Either using estrogen cream to stimulate tissue growth over the implant, or a simple procedure that retrieves the exposed mesh can treat the erosion; whereas with a failed surgery without mesh the patient must repeat the surgery. A presentation, "The Effect of Estrogen Replacement on the Histological Response to Polypropylene Mesh Implanted in the Rabbit Vagina", by E.W. Higgins, MD, of the Department of Female Pelvic Medicine and Reconstructive Surgery at Scott & White Hospital (Temple, Texas), demonstrated that "Estrogen replacement administered for eight weeks postoperatively increases collagen deposition into polypropylene mesh implanted in the rabbit vagina."

Although this appears to be an easily remedied problem, the dilemma for the surgeon becomes one of properly counseling those patients who feel that mesh may be harmful. To help guide practitioners in their decision to use or not use mesh, the Systematic Review Group of the SGS performed a systematic review of graft use in vaginal prolapse repair. All papers that included reports of graft erosion and were published between 1950 and 2007 were analyzed.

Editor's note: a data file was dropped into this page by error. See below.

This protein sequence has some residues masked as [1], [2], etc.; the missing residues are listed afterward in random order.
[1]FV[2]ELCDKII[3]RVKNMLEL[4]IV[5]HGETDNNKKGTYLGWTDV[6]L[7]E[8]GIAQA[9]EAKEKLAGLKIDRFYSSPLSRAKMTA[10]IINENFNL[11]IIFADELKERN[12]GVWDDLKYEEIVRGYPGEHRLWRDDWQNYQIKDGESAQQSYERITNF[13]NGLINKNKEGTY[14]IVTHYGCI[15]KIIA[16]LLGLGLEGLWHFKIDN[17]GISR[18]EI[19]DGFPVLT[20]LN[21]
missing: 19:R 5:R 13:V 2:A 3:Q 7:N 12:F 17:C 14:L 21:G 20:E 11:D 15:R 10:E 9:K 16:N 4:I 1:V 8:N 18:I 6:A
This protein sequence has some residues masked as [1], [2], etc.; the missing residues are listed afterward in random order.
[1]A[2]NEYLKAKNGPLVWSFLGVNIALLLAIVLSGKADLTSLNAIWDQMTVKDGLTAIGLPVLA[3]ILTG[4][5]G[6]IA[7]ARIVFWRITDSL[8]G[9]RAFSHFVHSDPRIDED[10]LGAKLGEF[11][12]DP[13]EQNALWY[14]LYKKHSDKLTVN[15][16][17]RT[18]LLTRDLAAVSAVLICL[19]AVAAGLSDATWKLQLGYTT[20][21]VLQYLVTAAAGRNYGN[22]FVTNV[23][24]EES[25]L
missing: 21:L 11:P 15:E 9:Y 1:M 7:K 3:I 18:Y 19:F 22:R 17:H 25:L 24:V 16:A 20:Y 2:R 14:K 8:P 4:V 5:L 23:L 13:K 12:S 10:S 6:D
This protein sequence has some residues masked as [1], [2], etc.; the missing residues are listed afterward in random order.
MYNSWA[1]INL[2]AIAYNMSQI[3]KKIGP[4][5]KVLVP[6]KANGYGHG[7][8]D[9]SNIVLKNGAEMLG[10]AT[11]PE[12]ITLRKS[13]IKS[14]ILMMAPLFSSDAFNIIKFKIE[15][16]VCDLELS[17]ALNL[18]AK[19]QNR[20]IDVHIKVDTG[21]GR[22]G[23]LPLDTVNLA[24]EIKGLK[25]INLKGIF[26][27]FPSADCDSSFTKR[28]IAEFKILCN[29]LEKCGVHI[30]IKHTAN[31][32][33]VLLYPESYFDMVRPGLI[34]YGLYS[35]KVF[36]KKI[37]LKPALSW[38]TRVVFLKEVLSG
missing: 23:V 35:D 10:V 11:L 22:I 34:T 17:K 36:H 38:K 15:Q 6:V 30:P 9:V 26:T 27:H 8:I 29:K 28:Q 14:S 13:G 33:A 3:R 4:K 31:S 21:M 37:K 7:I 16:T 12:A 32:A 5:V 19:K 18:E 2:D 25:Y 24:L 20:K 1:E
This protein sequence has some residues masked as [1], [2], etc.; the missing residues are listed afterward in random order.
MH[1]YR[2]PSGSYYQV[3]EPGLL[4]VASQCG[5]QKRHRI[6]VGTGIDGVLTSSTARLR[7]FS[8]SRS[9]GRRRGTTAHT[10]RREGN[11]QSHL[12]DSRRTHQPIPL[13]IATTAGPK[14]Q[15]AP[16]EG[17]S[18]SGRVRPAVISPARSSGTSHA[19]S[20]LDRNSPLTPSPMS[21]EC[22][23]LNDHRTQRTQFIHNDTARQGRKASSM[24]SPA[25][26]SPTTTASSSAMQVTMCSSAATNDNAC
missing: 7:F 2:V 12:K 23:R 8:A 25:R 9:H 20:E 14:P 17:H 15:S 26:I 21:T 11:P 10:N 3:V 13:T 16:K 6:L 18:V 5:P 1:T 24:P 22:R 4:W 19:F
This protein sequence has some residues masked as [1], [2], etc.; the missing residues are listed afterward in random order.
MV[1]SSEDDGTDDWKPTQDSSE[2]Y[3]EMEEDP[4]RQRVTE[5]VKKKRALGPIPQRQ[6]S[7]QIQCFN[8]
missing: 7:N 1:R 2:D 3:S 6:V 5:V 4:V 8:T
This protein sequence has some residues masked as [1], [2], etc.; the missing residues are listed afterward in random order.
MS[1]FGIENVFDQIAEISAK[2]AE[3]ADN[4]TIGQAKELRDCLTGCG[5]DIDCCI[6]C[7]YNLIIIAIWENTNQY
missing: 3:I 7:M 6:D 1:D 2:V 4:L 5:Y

Graft erosion defined as graft material exposed in the vagina following surgery was documented in 46 papers with a mean weighted average erosion rate of 8.3%. The erosions occurred anywhere from 6 to 12 weeks following surgery. Their conclusion was that "graft erosion occurred in approximately 8% of women undergoing vaginal repair of pelvic organ prolapse with graft materials and that the wide variation in the reporting of adverse events makes concrete conclusions regarding the risks in its use difficult."